Thursday, August 4, 2011


With so much hope for unlocking at least a bit of the secrets of our family's past, we've traveled this week to Indiana. That's where my husband's Stevens line originates in this country, with the arrival of John Stevens from his native County Mayo in Ireland. Via the port of New Orleans, up the mighty Mississippi and tributaries until he reached the Wabash River port of Lafayette, Indiana, this great-great grandfather was now ready to call this destination home. We're hoping to reach him here--or at least some shred of evidence of his life here--one hundred sixty years afterward.

Although our actual research time at the library in Lafayette is not to happen until Friday, we've already made some stops along the way. Our first stop was to visit Stevens relatives in Chicago area, hoping to gain some insight into a collection of century-old photographs. In particular was one portrait of a distinguished elderly gentleman in what may have been either a military uniform or that of a police department. I am so utterly uninformed about uniform design of the turn of the last century (not to mention, unaware of the actual date of this particular photograph) that I am not sure I have the right person at the right time.

I was hoping to discover that the photogenic subject of this portrait was John Tully, father-in-law of the branch of the Stevens family that moved from Indiana to Chicago. Unfortunately, in showing the portrait to my husband's aunt, who already owns photographs of the man, the reaction was negative, or at least inconclusive. We will need to do some comparisons with other photographs of the man. John Tully served with the South Park Police for many years, and family oral tradition held that he also served in the Civil War in his younger years. The photo is definitely of an older man. The uniform doesn't appear to be of the type worn by police personnel of the time, but appears more like military garb. It just might be that we will have to face up to the fact that we don't, after all, know who the photograph portrays.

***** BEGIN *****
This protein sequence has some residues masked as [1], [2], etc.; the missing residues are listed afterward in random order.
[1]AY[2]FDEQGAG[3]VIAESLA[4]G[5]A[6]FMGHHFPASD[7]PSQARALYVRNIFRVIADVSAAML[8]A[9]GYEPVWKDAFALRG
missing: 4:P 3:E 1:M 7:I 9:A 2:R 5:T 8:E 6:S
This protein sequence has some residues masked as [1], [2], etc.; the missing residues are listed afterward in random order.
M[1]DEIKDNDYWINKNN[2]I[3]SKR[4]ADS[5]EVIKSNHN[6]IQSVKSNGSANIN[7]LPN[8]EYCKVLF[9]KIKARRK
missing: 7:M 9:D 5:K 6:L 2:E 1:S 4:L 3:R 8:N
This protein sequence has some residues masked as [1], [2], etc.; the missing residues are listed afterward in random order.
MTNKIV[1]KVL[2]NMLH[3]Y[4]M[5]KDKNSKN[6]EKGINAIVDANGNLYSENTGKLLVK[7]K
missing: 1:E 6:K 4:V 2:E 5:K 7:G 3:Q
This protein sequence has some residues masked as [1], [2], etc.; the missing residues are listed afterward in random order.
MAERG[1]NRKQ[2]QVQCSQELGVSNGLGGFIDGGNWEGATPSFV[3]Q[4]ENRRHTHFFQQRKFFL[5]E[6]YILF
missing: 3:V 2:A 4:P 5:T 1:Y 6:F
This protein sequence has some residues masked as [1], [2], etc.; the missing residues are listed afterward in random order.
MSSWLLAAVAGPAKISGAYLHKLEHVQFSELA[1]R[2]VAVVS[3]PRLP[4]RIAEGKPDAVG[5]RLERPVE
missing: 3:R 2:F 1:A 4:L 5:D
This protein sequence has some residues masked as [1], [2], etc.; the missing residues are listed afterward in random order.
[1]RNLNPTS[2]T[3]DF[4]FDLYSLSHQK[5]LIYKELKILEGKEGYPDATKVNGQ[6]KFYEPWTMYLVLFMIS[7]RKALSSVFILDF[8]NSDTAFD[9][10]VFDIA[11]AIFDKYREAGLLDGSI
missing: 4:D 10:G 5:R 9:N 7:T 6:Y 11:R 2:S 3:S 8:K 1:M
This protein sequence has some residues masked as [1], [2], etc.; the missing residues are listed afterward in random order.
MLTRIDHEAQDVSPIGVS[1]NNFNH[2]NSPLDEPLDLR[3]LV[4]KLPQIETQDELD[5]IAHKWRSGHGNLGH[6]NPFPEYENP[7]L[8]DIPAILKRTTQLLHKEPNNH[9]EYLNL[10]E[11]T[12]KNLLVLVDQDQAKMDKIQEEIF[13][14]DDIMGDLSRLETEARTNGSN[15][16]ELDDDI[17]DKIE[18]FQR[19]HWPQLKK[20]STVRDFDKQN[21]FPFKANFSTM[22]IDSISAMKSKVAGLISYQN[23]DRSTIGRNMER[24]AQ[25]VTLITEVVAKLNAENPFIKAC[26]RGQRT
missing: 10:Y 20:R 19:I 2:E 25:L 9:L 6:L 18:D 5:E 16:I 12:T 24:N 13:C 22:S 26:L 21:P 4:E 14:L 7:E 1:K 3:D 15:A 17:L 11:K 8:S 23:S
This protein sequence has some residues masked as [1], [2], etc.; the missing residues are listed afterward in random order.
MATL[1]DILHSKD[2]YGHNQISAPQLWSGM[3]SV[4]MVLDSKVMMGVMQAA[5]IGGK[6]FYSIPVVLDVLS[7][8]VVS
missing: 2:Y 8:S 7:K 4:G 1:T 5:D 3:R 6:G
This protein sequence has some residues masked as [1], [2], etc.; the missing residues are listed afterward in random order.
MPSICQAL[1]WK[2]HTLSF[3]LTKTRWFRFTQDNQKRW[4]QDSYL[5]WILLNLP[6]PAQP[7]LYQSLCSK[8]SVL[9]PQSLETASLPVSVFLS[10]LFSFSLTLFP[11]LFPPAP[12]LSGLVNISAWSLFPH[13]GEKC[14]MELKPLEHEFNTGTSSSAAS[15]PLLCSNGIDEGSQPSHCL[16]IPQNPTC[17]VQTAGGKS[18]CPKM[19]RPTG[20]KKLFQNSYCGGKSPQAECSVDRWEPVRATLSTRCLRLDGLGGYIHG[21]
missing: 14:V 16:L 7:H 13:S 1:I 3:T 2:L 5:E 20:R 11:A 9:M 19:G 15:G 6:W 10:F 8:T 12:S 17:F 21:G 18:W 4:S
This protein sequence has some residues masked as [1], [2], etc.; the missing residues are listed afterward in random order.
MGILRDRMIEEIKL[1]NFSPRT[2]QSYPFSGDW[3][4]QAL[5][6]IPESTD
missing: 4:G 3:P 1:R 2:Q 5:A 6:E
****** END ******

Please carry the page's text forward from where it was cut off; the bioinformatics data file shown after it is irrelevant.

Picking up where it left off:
Looking through old photographs has its predictable effect on those interested in such memorabilia. Seated around the kitchen table the other night were three Stevens cousins, two spouses, and a beloved aunt married to a now-departed member of the previous generation of this Stevens line. I daresay every one present had a love for history, including a now-retired college professor who has devoted years of his life to preserving one specific sliver of "modern" culture through meticulously-documented collections. But no matter how hard we wished to discover something of significance in this collection of photographs, those turn-of-the-century mementos did not represent anyone we could identify.

Research journeys are full of hope, and we have days of potential discoveries ahead us of us yet. But it is hard to relinquish the hope that this treasure trove I've been loaned would produce a research breakthrough. How I wanted it to work. Whoever those hundred-year-old likenesses belong to, they do not, at this point, appear to lead to our immediate family lines. Genealogy requires a careful, documented, logical approach to research. My heart wishes for my wildest dream's discoveries to be now. While my mind tells me to let it go and move on, my heart wishes I had made the connection.

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